In the last 18 months, the Covid-19 pandemic has spread around the world and dominated news headlines. Alongside it has grown an “infodemic”, defined by the World Health Organisation as “too much information including false or misleading information in digital and physical environments during a disease outbreak”.
The impact of half-truths, hoaxes and misleading information can be deadly. It can lead to the misallocation of limited funds and poor individual health decisions.
The public and policymakers in Kenya, Nigeria, Senegal and South Africa make decisions every day based on the best information available to them. But often that information is misleading or wrong.
Low levels of media literacy can make it harder for people to examine the avalanche of information that hits them, especially on social media.
To address these challenges, Africa Check has launched a media literacy campaign to empower the youth to critically engage with online information and question health claims about Covid-19 and vaccines.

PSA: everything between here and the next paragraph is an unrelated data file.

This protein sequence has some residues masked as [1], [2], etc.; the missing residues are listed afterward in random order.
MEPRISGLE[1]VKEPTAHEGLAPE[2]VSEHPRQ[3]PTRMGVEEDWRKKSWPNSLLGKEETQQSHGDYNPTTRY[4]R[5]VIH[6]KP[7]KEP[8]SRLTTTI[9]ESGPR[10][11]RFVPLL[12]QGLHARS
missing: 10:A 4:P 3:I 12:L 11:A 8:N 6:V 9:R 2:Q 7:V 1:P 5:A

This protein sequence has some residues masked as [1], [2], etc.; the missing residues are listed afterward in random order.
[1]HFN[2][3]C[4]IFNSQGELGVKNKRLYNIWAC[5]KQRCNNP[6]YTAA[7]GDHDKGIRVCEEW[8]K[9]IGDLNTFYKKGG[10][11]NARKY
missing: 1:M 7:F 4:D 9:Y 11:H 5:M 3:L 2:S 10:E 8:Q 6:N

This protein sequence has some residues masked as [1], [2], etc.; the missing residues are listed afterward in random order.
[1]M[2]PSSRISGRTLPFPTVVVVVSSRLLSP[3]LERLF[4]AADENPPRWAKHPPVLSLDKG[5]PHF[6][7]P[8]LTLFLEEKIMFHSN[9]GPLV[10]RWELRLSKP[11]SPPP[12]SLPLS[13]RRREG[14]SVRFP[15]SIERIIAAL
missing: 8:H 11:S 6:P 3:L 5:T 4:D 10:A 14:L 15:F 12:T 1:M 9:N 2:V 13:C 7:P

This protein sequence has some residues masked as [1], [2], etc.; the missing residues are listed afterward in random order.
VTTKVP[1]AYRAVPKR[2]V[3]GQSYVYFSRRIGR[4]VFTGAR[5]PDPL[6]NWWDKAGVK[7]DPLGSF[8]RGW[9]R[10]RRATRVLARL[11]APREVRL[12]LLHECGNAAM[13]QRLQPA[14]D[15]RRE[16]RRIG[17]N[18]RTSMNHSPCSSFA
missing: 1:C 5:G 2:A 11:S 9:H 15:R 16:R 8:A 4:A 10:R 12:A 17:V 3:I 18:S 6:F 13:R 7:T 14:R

The goal is to improve the quality of public debate and enable evidence-based decision-making.
Know the Facts Get the Vax
Africa Check’s Know the Facts Get the Vax series helps the public learn more about Covid-19 and how to understand and use healthcare information. It also explains the different vaccines: how they were developed and how they work.
The transnational series includes videos, podcast episodes and graphics, in English, Hausa, Kiswahili, Pidgin, Wolof and isiZulu. It covers key health issues and aims to guide decision making.
In episode 15, we explain how Covid-19 vaccines were developed so quickly and calm fears that the speedy development compromises their safety.
While you might’ve been able to stay accurately informed about the pandemic, some of your family or friends might still fall victim to misinformation. In episode 20 episode of Know the Facts Get the Vax we look at how to deal with that aunty who keeps sharing Covid-19 conspiracies on WhatsApp.
Calling out misinformation is an art – especially with friends and family. It needs to be done with compassion and patience. The goal is to help others find the facts in a way that is kind and easy to understand.
*This article was written by Africa Check, a non-partisan fact-checking organisation. View the original piece on their website: africacheck.org